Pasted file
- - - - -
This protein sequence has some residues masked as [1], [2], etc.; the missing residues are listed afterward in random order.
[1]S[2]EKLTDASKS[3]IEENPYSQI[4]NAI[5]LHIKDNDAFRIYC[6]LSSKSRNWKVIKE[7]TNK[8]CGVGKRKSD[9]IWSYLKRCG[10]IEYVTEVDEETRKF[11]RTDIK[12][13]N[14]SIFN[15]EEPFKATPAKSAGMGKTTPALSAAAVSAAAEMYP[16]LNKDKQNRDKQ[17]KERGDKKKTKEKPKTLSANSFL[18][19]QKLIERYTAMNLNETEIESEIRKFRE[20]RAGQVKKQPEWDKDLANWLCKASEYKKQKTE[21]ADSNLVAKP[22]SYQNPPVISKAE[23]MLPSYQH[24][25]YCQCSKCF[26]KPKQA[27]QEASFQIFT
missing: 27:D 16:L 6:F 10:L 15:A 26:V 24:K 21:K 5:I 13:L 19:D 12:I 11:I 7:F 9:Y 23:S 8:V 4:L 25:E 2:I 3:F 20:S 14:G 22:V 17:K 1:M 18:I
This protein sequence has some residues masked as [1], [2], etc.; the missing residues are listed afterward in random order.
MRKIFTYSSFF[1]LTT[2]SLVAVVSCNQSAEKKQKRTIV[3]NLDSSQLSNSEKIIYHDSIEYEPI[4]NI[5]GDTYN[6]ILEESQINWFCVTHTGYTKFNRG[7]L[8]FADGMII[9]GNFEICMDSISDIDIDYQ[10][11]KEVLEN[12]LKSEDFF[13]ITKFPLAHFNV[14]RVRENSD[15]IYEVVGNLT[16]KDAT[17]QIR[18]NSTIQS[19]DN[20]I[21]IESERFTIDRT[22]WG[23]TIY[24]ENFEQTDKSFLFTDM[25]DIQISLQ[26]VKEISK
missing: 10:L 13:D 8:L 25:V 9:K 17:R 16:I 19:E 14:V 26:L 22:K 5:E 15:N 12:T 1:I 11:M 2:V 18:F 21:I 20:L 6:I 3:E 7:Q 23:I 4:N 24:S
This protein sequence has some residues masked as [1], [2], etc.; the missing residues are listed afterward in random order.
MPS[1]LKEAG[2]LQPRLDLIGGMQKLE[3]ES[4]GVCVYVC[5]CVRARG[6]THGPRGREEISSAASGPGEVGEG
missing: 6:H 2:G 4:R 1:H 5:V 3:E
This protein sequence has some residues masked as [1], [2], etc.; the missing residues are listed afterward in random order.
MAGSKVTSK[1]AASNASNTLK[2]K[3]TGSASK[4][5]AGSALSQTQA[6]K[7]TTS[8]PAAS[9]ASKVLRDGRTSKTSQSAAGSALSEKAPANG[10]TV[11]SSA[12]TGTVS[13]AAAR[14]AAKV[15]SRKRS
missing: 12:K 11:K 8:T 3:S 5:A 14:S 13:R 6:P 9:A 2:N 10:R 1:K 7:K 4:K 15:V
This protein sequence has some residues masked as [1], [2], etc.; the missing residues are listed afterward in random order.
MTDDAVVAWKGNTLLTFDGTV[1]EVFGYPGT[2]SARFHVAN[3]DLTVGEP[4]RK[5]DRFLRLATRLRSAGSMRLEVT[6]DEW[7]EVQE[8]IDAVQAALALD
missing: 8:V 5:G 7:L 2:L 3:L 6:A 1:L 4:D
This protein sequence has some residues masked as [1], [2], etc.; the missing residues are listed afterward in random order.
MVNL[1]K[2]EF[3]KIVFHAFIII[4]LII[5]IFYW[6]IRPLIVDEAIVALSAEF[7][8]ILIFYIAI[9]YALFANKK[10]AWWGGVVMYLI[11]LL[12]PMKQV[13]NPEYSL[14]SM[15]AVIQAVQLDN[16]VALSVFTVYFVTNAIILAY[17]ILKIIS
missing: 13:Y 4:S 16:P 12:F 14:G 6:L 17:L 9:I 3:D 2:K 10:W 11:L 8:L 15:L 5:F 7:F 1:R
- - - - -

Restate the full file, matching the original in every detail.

This protein sequence has some residues masked as [1], [2], etc.; the missing residues are listed afterward in random order.
[1]S[2]EKLTDASKS[3]IEENPYSQI[4]NAI[5]LHIKDNDAFRIYC[6]LSSKSRNWKVIKE[7]TNK[8]CGVGKRKSD[9]IWSYLKRCG[10]IEYVTEVDEETRKF[11]RTDIK[12][13]N[14]SIFN[15]EEPFKATPAKSAGMGKTTPALSAAAVSAAAEMYP[16]LNKDKQNRDKQ[17]KERGDKKKTKEKPKTLSANSFL[18][19]QKLIERYTAMNLNETEIESEIRKFRE[20]RAGQVKKQPEWDKDLANWLCKASEYKKQKTE[21]ADSNLVAKP[22]SYQNPPVISKAE[23]MLPSYQH[24][25]YCQCSKCF[26]KPKQA[27]QEASFQIFT
missing: 27:D 16:L 6:F 10:L 15:A 26:V 24:K 21:K 5:I 13:L 19:D 12:I 11:I 7:F 9:Y 23:S 8:V 4:L 25:E 2:I 3:F 20:S 14:G 22:V 17:K 1:M 18:I
This protein sequence has some residues masked as [1], [2], etc.; the missing residues are listed afterward in random order.
MRKIFTYSSFF[1]LTT[2]SLVAVVSCNQSAEKKQKRTIV[3]NLDSSQLSNSEKIIYHDSIEYEPI[4]NI[5]GDTYN[6]ILEESQINWFCVTHTGYTKFNRG[7]L[8]FADGMII[9]GNFEICMDSISDIDIDYQ[10][11]KEVLEN[12]LKSEDFF[13]ITKFPLAHFNV[14]RVRENSD[15]IYEVVGNLT[16]KDAT[17]QIR[18]NSTIQS[19]DN[20]I[21]IESERFTIDRT[22]WG[23]TIY[24]ENFEQTDKSFLFTDM[25]DIQISLQ[26]VKEISK
missing: 10:L 13:D 8:L 25:V 9:K 17:R 16:I 19:E 14:V 26:L 22:K 5:E 15:N 12:T 1:I 11:M 2:V 18:F 21:I 20:L 6:I 3:E 7:Q 23:I 4:N 24:S
This protein sequence has some residues masked as [1], [2], etc.; the missing residues are listed afterward in random order.
MPS[1]LKEAG[2]LQPRLDLIGGMQKLE[3]ES[4]GVCVYVC[5]CVRARG[6]THGPRGREEISSAASGPGEVGEG
missing: 6:H 2:G 4:R 1:H 5:V 3:E
This protein sequence has some residues masked as [1], [2], etc.; the missing residues are listed afterward in random order.
MAGSKVTSK[1]AASNASNTLK[2]K[3]TGSASK[4][5]AGSALSQTQA[6]K[7]TTS[8]PAAS[9]ASKVLRDGRTSKTSQSAAGSALSEKAPANG[10]TV[11]SSA[12]TGTVS[13]AAAR[14]AAKV[15]SRKRS
missing: 12:K 11:K 8:T 3:S 5:A 14:S 13:R 6:P 9:A 2:N 10:R 1:K 7:K 4:K 15:V
This protein sequence has some residues masked as [1], [2], etc.; the missing residues are listed afterward in random order.
MTDDAVVAWKGNTLLTFDGTV[1]EVFGYPGT[2]SARFHVAN[3]DLTVGEP[4]RK[5]DRFLRLATRLRSAGSMRLEVT[6]DEW[7]EVQE[8]IDAVQAALALD
missing: 8:V 5:G 7:L 2:L 3:L 6:A 1:L 4:D
This protein sequence has some residues masked as [1], [2], etc.; the missing residues are listed afterward in random order.
MVNL[1]K[2]EF[3]KIVFHAFIII[4]LII[5]IFYW[6]IRPLIVDEAIVALSAEF[7][8]ILIFYIAI[9]YALFANKK[10]AWWGGVVMYLI[11]LL[12]PMKQV[13]NPEYSL[14]SM[15]AVIQAVQLDN[16]VALSVFTVYFVTNAIILAY[17]ILKIIS
missing: 13:Y 4:S 16:P 12:F 14:G 6:L 17:L 9:I 3:D 2:K 10:W 11:L 8:L 15:L 5:F 7:F 1:R